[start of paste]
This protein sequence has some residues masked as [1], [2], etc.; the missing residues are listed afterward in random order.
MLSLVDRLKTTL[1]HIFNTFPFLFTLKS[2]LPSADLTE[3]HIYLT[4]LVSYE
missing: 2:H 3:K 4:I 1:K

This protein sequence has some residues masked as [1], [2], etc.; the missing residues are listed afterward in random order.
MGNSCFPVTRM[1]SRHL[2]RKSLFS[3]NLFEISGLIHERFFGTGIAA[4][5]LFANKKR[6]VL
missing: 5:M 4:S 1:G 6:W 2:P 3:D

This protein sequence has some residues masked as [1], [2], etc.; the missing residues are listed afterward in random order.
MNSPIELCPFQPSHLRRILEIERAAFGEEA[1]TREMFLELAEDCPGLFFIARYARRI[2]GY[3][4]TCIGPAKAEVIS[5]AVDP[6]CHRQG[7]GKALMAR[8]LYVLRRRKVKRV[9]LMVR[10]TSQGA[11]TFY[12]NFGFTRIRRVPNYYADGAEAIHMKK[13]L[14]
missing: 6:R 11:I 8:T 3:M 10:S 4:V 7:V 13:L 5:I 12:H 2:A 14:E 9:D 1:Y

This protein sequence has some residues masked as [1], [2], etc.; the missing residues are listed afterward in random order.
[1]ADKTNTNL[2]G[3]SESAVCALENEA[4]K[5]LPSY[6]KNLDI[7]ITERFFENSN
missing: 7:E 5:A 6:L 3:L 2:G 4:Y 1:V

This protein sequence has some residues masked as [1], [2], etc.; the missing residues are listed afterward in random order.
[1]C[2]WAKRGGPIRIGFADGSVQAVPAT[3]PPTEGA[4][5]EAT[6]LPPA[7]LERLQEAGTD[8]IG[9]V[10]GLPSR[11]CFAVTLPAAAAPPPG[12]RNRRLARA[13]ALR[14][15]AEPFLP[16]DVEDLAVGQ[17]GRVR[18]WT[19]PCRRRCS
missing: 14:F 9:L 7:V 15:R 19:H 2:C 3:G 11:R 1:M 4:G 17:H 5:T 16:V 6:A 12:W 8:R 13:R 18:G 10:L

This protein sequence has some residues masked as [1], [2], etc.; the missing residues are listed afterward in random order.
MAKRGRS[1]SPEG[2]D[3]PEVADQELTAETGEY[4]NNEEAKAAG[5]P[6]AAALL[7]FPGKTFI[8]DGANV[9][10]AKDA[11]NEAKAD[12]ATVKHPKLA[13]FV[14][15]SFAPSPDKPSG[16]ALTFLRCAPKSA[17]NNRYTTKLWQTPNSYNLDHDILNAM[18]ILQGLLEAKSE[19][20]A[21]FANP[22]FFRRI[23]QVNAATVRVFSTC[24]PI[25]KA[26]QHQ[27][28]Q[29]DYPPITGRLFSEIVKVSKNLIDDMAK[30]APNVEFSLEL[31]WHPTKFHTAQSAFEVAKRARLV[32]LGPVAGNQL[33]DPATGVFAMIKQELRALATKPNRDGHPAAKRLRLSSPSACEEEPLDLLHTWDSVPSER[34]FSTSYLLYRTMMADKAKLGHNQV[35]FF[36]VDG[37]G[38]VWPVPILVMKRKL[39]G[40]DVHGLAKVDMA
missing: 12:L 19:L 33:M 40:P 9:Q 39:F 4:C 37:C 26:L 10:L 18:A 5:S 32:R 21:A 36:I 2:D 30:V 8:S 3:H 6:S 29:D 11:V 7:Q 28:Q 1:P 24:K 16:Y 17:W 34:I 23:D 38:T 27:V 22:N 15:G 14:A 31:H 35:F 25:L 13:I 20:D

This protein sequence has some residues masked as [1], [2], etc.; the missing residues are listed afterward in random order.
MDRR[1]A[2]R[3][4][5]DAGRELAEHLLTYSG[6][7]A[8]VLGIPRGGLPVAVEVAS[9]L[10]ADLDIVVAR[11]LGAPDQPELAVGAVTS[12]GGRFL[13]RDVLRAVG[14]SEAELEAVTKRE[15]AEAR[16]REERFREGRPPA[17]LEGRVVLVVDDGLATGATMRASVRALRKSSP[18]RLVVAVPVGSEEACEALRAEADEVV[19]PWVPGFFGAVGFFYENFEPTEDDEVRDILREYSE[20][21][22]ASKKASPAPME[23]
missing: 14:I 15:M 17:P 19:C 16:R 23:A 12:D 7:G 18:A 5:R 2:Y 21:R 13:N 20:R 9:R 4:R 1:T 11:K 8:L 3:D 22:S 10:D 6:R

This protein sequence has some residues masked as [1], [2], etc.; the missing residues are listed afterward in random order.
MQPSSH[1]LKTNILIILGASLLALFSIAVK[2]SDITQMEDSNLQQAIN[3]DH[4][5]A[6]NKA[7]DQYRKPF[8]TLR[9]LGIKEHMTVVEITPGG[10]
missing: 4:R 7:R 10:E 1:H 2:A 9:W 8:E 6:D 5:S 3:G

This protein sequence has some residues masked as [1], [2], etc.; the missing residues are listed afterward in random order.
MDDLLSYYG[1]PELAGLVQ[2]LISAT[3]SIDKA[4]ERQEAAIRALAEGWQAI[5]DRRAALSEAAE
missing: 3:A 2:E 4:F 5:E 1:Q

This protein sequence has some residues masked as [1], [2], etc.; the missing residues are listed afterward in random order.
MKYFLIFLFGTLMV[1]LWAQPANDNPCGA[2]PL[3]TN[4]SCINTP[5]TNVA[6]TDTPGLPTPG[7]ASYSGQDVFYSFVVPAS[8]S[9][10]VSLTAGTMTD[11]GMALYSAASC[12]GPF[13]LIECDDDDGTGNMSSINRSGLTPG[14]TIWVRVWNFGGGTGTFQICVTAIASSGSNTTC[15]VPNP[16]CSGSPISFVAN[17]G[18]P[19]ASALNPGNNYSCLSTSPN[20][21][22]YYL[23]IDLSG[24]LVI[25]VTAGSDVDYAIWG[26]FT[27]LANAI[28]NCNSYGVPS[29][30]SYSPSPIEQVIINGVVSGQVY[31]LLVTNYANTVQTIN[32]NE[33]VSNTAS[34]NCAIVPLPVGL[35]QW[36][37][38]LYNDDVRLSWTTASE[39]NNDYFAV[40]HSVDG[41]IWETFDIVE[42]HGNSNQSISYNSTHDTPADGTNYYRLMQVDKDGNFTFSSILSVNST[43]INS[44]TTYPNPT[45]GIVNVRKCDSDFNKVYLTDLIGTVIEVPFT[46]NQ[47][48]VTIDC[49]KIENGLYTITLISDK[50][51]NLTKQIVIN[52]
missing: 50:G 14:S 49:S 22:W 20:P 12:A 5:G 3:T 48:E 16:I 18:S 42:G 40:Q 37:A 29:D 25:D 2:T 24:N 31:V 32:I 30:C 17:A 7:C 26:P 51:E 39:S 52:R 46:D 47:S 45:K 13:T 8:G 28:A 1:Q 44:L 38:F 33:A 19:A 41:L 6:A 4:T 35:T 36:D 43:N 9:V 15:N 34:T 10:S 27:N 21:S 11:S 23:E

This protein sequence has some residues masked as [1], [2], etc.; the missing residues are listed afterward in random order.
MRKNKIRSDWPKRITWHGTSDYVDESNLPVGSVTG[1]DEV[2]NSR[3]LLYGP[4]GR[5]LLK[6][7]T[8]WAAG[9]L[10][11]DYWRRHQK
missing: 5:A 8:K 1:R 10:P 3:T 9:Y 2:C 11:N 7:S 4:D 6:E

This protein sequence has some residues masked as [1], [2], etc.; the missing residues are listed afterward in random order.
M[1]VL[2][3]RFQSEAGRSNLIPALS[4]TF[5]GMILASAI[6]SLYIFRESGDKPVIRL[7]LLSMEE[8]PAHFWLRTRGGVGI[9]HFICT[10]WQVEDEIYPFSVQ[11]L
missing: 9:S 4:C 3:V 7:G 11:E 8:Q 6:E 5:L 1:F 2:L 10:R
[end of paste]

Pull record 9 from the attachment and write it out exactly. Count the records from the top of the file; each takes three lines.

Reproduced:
This protein sequence has some residues masked as [1], [2], etc.; the missing residues are listed afterward in random order.
MDDLLSYYG[1]PELAGLVQ[2]LISAT[3]SIDKA[4]ERQEAAIRALAEGWQAI[5]DRRAALSEAAE
missing: 3:A 2:E 4:F 5:E 1:Q